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When kids simulate stock buying in school, the Walt Disney Company (NYSE:DIS) is often a prime choice when they’re learning how to buy Disney stock. What’s not to like? Theme parks, blockbuster movies, and ESPN are enough of a reason for kids (and investors) to get excited. After all, since 1957, Disney stock has returned more than a whopping 5,000%.
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Disney at a glance
The list of assets owned by Walt Disney Company is staggering. Here’s the (start of) the list:
- The Walt Disney Studios: Production, distribution, Disney Music Group, Disney Theatrical Group, and Disney Studio Services.
- Parks, experiences and consumer products: Disney retail, Disney games and interactive experiences, DCP! content, parks and resorts, Walt Disney World Resort, Disneyland Resort, Disneyland Paris, Hong Kong International Theme Parks, Shanghai Disney Resorts, and Disney Signature Experiences.
- Disney Media Networks: ABC Entertainment Group, A&E Networks, and ESPN Inc.
- Marvel Entertainment
- Direct-to-Consumer and International
- Other: Property holding companies, financial, venture capital, and Chinese holdings
History of Disney
Disney’s initial public offering (IPO) on the New York Stock Exchange (NYSE) appeared on November 12, 1957 at $13.88 per share. However, its common stock traded over the counter (OTC) prior to its IPO at $3 per share (1949) and jumped all the way to $52 per share before a 2-for-1 split. (It was held by the Disney family and other partners prior to unleashing its IPO.)
Disney’s stock splits occurred on the following dates:
|Date||Type of split||Price before split|
|August 17, 1956||2-for-1||N/A|
|October 26, 1967||2-for-1||$105|
|February 4, 1971||2-for-1||$177.75|
|December 6, 1972||2-for-1||$214.50|
|February 10, 1986||4-for-1||$142.63|
|April 20, 1992||4-for-1||$152.87|
|June 19, 1998||3-for-1||$111|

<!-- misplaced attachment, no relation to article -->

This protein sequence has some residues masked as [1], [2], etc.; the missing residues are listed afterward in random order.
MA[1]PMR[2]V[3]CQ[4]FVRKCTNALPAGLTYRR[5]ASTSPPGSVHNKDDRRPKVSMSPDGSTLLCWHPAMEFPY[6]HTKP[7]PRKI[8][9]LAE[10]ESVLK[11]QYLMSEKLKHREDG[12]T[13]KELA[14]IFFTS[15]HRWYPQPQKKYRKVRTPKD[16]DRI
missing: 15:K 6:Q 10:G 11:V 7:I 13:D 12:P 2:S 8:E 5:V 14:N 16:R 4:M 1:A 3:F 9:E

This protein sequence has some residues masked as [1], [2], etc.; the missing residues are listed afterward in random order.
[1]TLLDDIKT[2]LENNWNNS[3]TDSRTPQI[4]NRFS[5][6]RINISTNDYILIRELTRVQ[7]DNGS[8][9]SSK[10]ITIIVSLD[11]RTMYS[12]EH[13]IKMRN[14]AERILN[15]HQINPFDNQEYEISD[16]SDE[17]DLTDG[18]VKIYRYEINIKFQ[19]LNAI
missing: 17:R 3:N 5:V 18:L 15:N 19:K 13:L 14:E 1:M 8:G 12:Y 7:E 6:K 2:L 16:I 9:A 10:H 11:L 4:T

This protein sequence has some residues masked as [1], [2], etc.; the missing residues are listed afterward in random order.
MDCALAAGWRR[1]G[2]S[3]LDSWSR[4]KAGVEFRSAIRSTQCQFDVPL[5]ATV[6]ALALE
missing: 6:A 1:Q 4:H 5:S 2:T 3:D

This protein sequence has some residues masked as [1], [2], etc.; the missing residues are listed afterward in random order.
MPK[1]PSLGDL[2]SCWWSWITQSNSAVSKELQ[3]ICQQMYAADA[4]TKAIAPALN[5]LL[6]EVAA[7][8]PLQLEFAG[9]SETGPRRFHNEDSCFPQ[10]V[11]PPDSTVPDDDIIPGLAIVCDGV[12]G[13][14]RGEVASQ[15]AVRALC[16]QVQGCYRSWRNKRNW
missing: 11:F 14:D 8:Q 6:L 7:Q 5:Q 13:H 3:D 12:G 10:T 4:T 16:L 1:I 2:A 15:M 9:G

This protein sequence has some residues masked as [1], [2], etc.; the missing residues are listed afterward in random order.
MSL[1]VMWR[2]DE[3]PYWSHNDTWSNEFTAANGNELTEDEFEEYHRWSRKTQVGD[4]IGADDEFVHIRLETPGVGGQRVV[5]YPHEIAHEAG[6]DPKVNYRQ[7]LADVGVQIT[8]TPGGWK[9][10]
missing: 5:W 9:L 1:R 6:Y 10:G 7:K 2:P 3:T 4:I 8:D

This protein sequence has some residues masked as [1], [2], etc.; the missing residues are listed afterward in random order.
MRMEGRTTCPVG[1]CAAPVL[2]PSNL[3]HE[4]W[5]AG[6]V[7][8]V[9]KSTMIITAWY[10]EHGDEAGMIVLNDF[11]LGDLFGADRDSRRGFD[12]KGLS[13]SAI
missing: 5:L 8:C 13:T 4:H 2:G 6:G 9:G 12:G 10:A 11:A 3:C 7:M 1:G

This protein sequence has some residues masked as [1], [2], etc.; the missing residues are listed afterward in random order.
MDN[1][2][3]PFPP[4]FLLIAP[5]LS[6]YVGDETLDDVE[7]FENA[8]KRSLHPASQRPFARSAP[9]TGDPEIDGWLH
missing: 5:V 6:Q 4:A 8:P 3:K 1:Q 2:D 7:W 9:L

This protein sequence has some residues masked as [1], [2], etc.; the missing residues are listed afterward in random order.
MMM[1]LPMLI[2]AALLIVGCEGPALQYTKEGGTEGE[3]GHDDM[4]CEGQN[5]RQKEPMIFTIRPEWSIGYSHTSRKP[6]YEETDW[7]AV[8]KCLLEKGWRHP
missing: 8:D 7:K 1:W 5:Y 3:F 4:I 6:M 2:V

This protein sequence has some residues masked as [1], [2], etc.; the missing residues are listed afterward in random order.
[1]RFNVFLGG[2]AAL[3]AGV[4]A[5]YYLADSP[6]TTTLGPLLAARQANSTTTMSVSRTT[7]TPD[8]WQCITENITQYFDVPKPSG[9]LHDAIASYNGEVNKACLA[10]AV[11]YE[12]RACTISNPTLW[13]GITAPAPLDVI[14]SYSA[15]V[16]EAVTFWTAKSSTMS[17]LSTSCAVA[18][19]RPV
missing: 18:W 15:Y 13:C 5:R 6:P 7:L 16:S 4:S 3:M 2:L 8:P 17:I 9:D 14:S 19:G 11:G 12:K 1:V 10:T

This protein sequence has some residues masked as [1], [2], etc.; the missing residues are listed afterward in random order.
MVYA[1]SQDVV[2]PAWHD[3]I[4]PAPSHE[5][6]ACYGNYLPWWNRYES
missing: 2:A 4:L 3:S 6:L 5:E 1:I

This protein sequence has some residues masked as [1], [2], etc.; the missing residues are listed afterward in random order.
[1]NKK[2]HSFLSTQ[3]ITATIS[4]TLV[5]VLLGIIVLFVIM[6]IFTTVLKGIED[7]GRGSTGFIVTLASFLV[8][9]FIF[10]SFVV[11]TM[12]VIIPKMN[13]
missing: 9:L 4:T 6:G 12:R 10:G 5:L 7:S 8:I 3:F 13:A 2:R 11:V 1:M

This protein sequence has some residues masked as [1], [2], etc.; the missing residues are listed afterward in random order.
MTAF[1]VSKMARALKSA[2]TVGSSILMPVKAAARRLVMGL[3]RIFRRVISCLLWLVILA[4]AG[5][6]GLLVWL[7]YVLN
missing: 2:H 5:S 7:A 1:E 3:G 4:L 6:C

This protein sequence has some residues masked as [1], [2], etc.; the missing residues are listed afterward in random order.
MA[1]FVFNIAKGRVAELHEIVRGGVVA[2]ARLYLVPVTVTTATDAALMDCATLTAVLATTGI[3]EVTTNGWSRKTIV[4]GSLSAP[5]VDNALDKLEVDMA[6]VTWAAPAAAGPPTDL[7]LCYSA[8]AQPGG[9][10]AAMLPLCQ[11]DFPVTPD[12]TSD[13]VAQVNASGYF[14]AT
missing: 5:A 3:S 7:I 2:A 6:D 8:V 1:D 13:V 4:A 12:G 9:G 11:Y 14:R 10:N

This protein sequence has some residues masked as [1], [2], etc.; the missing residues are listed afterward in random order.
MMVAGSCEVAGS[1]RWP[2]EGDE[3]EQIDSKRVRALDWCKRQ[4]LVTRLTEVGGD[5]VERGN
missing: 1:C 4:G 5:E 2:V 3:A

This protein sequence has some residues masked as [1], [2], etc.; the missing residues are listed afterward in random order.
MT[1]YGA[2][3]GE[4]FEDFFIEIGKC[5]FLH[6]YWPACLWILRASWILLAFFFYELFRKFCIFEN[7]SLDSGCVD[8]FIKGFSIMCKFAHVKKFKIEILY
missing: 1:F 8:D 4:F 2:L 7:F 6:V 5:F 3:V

If you had invested $1,000 at the time of Disney’s IPO, you would have been able to purchase 72 complete shares. The original 72 shares would equal over 27,000 shares today.
On August 31, 2018, Disney stock closed at $112.02 a share, which would make the original $1,000 investment worth $3 million now.
Why purchase Disney stock?
Pros of purchasing Disney stock:
- Its theme parks will always make money.
- Disney’s diverse operations and offerings as a major conglomerate offer endless opportunities for the company (and for investors)
- Past DIS history has outpaced the S&P (though past history does not determine future performance)
Cons of purchasing Disney stock:
- ESPN has been on the decline
- Disney’s film division has experienced declining profits (digital media’s takeover, combined with the falling number of moviegoers has affected Disney’s
How to purchase DIS
You can buy Disney stock directly through a stock purchase plan and can also choose a brokerage firm to purchase DIS. Here are some general guidelines for purchasing stock:
- Determine how much you’d like to invest in DIS. Generally speaking, you should only invest an amount you could afford to lose. Stocks can be volatile and it’s easy to lose money, even with a stock as seemingly-infallible as Disney.
- Determine your broker. Once you’ve determined how much you’d like to invest, you can call a brick-and-mortar broker, such as Schwab, sign up for an account, fund the account, and then place a “buy” order on the stock. You can also sign up for an online broker such as E*Trade or Interactive Brokers, apply for an account, fund the account, and buy DIS.
- Buy the amount of DIS stock you want. There are generally two types of “buy” orders: market order and limit order. A market order will execute the purchase at the present market price, while a limit order will only execute if the price falls at or below the limit price. Although a limit price might give you a lower price of entry, there is no guarantee that the limit order will execute.
For more information about buying stock, check out Benzinga’s How to Open a Brokerage Account.
Future outlook for Disney stock
Disney’s financial statements value the company at right around $91 billion. This includes (in general numbers):
- $5 billion in cash and short term investments
- $9 billion in accounts receivable
- $3 billion in inventory and other current assets
- $27 billion in property and equipment, and another $35 billion in intangibles
- $12 billion in long-term investments, receivables and other assets.
On the flip side, debt amounts to about $43 billion, which includes a combination of short term and long-term debt.
That leaves $48 billion in total shareholder equity. Roughly $4 billion of that includes Disney’s minority interests and leaves the remaining $44 billion for common shareholders. When it comes right down to it, Disney’s book value comes out to $26 per share, barely over a quarter of the company’s stock price.
Disney isn’t going anywhere. To know exactly when to buy, keep an eye out on what’s coming down the pipeline for Disney. (What movies are coming out, etc.?)
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